A powerful new video (below) by the Parents Circle Families Forum has been watched by hundreds of thousands of people. The Forum is a joint Palestinian-Israeli organization of over 600 families, all of whom have lost a close family member as a result of the prolonged conflict. Sharon Kalimi Misheiker, a member of the forum, spoke with NIF about the organization, the film, and about the NIF-supported “Peace Square” project which is taking place in Tel Aviv.
This isn’t a simple message to promote in Israel during a war. “We have always been against violence, even more so during times like these. We are basically the only organization that doesn’t want new members. The clip itself is meant to be confusing. We see pictures of Palestinians who say ‘We don’t want you here’ and we think it’s another hate clip. There are some people who watched the film for that very reason, in order to share more inflammatory material, and then they suddenly get that the message is the reverse. This is how we’ve reached far beyond our traditional audience.”
In addition to the film, you’ve also organized the “Peace Square” – where Parents Circle members engage passers-by in dialogue circles – which is taking place every day at Tel Aviv Cinematheque. “It’s not only meetings with members of the Forum. Each day there is a speaker who comes to talk about a specific topic. For example, today Rubik Rosenthal, whose brother died in the Yom Kippur War, will be speaking, and we also invite members of the audience to speak. We invite everyone to come, to listen, and to speak. The tent is open every day between 7:30 and 10:00pm.”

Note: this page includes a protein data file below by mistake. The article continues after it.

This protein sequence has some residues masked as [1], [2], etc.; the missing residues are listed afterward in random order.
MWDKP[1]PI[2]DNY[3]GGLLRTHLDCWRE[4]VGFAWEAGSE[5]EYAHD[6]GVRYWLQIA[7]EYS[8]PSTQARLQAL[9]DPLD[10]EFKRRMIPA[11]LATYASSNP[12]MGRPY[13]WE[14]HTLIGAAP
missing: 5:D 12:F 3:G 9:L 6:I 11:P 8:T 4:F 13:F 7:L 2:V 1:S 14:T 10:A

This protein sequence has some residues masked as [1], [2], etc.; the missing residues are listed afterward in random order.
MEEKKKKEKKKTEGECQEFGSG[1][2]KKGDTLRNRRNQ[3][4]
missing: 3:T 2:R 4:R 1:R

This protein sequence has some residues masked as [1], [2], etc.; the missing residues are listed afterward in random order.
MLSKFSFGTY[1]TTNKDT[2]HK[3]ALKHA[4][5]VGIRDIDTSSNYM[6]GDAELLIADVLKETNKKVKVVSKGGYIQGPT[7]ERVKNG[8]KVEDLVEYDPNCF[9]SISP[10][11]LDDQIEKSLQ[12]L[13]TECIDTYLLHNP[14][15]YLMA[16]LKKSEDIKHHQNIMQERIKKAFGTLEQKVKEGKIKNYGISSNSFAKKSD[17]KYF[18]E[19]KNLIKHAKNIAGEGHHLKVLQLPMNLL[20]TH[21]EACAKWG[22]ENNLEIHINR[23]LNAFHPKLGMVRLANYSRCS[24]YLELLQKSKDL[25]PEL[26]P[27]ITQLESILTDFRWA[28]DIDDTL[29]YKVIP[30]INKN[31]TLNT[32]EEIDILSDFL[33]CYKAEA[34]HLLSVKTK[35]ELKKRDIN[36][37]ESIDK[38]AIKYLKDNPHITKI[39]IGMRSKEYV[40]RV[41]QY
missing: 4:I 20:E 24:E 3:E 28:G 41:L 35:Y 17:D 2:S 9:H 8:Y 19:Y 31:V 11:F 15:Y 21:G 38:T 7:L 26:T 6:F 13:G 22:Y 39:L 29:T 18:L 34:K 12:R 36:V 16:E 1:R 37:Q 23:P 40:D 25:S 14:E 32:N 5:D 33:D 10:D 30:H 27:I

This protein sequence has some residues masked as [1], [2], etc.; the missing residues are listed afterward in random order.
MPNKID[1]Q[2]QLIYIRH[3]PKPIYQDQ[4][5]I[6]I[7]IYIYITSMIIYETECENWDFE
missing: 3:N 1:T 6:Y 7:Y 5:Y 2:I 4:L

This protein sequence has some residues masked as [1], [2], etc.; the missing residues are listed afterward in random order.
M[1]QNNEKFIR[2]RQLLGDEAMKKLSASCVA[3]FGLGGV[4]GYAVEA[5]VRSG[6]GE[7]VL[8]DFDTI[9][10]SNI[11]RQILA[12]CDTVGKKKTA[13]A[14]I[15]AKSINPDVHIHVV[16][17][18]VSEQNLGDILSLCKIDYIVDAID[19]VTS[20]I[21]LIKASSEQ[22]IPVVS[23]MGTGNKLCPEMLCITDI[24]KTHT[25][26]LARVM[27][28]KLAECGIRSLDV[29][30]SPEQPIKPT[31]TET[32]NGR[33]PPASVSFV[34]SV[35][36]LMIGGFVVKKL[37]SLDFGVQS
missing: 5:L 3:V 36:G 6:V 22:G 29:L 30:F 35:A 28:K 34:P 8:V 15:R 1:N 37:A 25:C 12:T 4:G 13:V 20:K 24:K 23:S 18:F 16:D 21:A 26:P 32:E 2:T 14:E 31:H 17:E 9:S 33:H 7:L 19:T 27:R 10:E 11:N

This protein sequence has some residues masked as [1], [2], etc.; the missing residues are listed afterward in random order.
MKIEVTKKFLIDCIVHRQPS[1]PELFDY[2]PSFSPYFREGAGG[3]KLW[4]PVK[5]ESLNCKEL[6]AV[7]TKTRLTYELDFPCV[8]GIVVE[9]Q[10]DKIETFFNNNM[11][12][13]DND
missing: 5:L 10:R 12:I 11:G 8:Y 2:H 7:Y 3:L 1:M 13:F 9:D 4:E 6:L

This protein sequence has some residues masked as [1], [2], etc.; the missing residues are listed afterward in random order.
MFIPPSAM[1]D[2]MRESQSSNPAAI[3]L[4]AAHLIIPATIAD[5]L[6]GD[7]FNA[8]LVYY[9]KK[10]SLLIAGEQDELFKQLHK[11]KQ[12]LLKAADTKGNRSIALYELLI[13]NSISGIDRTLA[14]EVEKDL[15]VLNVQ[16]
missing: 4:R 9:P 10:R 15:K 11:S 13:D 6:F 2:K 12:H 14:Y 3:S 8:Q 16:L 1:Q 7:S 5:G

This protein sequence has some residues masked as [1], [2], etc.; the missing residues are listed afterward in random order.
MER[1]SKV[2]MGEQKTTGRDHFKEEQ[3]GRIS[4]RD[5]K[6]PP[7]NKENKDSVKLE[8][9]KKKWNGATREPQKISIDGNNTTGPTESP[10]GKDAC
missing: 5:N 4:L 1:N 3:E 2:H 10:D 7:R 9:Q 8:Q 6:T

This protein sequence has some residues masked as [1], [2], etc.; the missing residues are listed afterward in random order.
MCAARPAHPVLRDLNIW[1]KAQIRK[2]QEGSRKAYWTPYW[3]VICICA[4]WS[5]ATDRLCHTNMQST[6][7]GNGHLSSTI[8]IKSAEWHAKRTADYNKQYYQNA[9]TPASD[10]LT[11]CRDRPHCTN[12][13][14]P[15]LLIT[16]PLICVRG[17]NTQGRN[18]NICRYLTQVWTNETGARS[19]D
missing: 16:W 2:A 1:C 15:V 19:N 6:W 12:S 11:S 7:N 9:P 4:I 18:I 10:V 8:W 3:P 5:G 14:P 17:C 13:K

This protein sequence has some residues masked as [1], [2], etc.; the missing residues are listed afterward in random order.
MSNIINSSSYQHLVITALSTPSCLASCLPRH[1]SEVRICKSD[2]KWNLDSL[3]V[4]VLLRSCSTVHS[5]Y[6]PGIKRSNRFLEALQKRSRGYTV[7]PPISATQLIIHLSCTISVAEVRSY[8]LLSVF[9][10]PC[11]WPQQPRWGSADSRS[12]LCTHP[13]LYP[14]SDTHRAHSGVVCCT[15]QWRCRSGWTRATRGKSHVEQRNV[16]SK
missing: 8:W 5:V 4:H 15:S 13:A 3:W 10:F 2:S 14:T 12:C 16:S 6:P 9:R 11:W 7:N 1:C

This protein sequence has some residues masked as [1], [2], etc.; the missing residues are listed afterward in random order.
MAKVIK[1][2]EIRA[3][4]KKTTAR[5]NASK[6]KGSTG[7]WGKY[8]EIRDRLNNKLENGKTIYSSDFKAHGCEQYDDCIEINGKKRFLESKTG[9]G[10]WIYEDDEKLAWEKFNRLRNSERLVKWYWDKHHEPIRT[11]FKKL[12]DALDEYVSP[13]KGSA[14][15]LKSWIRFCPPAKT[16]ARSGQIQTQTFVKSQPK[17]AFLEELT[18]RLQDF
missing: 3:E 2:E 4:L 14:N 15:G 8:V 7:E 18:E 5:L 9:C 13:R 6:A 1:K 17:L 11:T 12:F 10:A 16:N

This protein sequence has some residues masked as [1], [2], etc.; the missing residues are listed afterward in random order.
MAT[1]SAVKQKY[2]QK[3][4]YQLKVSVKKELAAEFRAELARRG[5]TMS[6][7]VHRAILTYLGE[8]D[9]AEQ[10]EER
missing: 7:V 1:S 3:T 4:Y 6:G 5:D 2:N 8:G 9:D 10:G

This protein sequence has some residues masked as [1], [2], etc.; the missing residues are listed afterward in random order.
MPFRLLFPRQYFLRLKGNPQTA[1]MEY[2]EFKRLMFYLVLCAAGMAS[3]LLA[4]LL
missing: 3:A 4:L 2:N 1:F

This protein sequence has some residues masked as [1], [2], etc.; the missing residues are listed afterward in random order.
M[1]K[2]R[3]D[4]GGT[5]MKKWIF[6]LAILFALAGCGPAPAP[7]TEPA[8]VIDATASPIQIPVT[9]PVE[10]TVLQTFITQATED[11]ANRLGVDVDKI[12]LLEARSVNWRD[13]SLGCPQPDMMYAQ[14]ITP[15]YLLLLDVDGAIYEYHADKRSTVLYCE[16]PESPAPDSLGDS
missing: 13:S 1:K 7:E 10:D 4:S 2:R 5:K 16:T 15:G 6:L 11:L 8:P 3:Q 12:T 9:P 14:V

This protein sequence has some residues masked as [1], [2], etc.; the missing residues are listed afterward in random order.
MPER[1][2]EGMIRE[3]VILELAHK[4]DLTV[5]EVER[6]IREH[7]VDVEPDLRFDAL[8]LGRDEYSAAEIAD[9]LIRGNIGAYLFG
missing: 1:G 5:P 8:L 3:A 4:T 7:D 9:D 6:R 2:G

Do you feel a change in the atmosphere throughout the war? “Definitely. At the start there was enormous tension and things felt terrible. The people who came were very inflammatory. With time the atmosphere has softened and now it’s pleasant. New people come all the time, including residents of the settlements and people who don’t agree with us, but everyone is respectful. It’s not noisy. The Forum has created a special atmosphere, a different kind of conversation. It’s because of people’s respect that we’re bereaved, but also because there’s a genuine spirit of reconciliation and dialogue.”
As members of bereaved families, do you think that you have a special role in Israeli society? “Yes – definitely. After all, strictly between ourselves, the Jews and Palestinians in the organization, it’s difficult to have a dialogue at this time, but we’re doing it regardless – with courage and commitment. We’ve checked and to the best of our knowledge there is no other example of bereaved families working together to end the conflict. There are meetings like this in Ireland and South Africa, but they only began once the conflict finished.
We understand where the inflammatory feelings come from. I myself lost my brother, and everyone at the Parents Circle lost someone dear to them. We understand that revenge is a natural feeling. But revenge won’t lead to anything apart from more revenge, and we have to stop the mutual spilling of blood and the cycle of violence. Nobody wants to belong to a bereaved family. We know that it’s a terrible place to be.”